Tuesday, December 6, 2016


In October 2016, Dr. Carlos Lopes, the Executive Secretary of the United Nations Economic Commission for Africa (UNECA) bid farewell to the organisation he had been heading since 2012. Dr. Lopes has previously served in many academic and political positions in his native Guinea Bissau and in addition worked in diverse offices within the UN before he was appointed as Executive Secretary of UNECA. 

I met Carlos Lopes when I applied to be a Mo Ibrahim African Leadership Fellow in 2012 and was privileged to work with him in 2013 during his first full year as the Executive Secretary of UNECA, based in Addis Ababa. My time working with Carlos or  ‘Sir’ as we used to call him, was a time of deep learning and understanding of the African continent.  I also learnt a lot about myself as an African and a potential change agent. During my time working with Carlos, He had four assistants, all female and we branded ourselves as ‘Carlos’ Angels’. Although we came from different backgrounds- one was Kenyan Indian, another was Angolan Portuguese, a third was French Guinea Bissauan and I was Ghanaian- we bonded well and worked to support Carlos implement his vision for UNECA.
 As he bids farewell to the role in which I get acquainted with him, I would like to share some of the memories I hold dear about the man who has influenced not only me, but greater men in Africa and beyond.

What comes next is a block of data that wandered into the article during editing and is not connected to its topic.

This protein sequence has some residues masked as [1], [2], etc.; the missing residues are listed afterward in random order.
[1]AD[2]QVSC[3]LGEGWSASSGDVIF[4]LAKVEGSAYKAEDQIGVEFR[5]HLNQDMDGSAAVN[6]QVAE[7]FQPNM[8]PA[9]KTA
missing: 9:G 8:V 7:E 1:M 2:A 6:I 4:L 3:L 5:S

Carlos is an example of a true pan African. As an academic, his writings embodied his love for the continent and the everlasting hope he has for Africa’s economic transformation. I remember a meeting Carlos once had with the Ambassador of a European country who had funds to support UNECA. In the meeting, Carlos spoke of the exciting work that UNECA was involved in- building a credible database for statistics, the campaign on industrialisation and collaborative works with the other continental pan African institutions. Carlos spoke glowingly of his vision for UNECA and the new policy direction. Not once did he make a request for funding support. The Ambassador was visibly impressed. After the meeting, I asked Carlos why he hadn’t directly asked for funding support and that in my mind, he had painted a picture that all was well, we therefore risk losing the funds that may have come to us. He responded that there was no need to speak about the problems and challenges and that Africa does not need to beg for money. The money will follow good deeds and by this, we have more power and say as to how to use the funds. Rightly so, in a few months’ time, the Ambassador of the country in question brought a proposal to support the UNECA in more ways than we had previously envisaged and for a longer period of time than we had thought.